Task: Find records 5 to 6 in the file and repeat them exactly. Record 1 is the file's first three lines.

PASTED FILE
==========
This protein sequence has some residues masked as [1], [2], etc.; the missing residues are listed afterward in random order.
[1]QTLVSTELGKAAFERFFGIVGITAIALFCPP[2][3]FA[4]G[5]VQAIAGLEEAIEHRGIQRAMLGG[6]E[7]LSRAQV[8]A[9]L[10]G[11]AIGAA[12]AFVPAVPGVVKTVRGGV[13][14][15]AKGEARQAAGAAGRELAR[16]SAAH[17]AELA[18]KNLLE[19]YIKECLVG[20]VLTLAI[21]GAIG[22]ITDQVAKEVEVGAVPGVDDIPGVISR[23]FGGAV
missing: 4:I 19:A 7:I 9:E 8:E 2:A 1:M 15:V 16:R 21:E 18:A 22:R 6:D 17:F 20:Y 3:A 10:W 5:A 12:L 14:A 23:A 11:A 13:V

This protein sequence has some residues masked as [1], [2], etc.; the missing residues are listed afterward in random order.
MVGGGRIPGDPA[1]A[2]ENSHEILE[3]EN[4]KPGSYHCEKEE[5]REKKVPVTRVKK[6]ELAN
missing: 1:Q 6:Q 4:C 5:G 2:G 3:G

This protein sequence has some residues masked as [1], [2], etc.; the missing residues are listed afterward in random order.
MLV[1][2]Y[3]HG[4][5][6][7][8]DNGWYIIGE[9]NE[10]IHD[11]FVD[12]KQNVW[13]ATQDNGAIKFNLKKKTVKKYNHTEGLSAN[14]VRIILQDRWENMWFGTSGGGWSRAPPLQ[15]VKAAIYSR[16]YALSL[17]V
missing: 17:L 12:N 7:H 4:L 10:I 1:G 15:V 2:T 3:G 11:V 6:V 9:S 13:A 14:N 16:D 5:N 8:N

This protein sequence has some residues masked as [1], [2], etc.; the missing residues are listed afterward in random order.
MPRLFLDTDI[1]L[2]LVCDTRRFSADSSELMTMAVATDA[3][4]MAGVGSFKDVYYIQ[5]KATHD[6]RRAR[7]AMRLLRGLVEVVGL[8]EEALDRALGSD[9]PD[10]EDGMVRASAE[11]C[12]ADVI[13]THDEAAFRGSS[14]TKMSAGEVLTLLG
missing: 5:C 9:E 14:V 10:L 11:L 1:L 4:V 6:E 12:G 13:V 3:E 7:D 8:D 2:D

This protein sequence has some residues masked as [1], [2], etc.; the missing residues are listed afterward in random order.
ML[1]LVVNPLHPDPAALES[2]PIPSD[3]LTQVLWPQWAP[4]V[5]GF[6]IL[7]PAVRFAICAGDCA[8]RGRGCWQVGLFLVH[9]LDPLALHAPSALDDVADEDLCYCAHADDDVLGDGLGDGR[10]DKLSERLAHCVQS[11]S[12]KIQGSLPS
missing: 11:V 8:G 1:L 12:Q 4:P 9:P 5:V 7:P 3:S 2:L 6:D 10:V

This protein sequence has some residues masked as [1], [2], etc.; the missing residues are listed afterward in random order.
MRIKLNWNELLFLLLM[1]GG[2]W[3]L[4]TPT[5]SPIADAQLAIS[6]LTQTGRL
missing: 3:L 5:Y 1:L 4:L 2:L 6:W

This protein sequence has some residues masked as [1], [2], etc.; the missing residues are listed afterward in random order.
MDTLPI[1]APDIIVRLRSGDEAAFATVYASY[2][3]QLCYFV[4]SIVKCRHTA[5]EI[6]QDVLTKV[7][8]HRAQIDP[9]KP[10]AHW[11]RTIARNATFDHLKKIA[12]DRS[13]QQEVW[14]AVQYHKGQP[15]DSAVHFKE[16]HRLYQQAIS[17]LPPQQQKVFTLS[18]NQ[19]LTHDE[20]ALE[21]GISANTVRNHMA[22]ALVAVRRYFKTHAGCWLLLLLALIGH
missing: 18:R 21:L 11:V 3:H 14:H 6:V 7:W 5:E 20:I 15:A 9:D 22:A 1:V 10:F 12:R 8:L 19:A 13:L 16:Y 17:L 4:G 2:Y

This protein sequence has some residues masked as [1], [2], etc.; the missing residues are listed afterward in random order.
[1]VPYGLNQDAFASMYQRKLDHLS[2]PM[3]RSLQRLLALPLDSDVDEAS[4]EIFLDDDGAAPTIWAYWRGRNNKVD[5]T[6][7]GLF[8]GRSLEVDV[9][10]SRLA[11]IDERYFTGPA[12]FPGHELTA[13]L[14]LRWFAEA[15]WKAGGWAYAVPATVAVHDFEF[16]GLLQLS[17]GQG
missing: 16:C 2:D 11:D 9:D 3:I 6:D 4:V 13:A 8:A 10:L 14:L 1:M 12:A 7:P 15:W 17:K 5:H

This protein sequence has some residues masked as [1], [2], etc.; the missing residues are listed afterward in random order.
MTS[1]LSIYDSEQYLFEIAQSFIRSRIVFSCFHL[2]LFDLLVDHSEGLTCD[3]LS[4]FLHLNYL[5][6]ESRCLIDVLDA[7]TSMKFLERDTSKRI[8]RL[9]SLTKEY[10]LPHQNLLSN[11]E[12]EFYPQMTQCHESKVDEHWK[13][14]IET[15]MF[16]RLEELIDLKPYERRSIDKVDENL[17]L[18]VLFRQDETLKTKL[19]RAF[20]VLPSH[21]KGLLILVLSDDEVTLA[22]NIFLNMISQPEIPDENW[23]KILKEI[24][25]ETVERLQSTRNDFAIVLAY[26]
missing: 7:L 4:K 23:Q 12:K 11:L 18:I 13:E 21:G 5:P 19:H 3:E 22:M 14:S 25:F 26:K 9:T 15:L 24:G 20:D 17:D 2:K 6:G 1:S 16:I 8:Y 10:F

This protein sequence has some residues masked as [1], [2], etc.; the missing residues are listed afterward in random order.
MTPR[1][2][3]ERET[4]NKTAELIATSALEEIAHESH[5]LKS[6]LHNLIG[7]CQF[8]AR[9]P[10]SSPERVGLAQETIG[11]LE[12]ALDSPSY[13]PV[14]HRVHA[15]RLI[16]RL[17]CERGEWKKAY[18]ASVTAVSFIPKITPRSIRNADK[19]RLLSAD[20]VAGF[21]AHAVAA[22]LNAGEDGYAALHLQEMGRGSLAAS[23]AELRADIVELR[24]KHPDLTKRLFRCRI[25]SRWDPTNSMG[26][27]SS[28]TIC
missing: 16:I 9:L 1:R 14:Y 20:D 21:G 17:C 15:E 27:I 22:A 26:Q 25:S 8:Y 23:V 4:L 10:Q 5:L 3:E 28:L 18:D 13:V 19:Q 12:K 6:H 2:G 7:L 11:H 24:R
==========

This protein sequence has some residues masked as [1], [2], etc.; the missing residues are listed afterward in random order.
ML[1]LVVNPLHPDPAALES[2]PIPSD[3]LTQVLWPQWAP[4]V[5]GF[6]IL[7]PAVRFAICAGDCA[8]RGRGCWQVGLFLVH[9]LDPLALHAPSALDDVADEDLCYCAHADDDVLGDGLGDGR[10]DKLSERLAHCVQS[11]S[12]KIQGSLPS
missing: 11:V 8:G 1:L 12:Q 4:P 9:P 5:V 7:P 3:S 2:L 6:D 10:V

This protein sequence has some residues masked as [1], [2], etc.; the missing residues are listed afterward in random order.
MRIKLNWNELLFLLLM[1]GG[2]W[3]L[4]TPT[5]SPIADAQLAIS[6]LTQTGRL
missing: 3:L 5:Y 1:L 4:L 2:L 6:W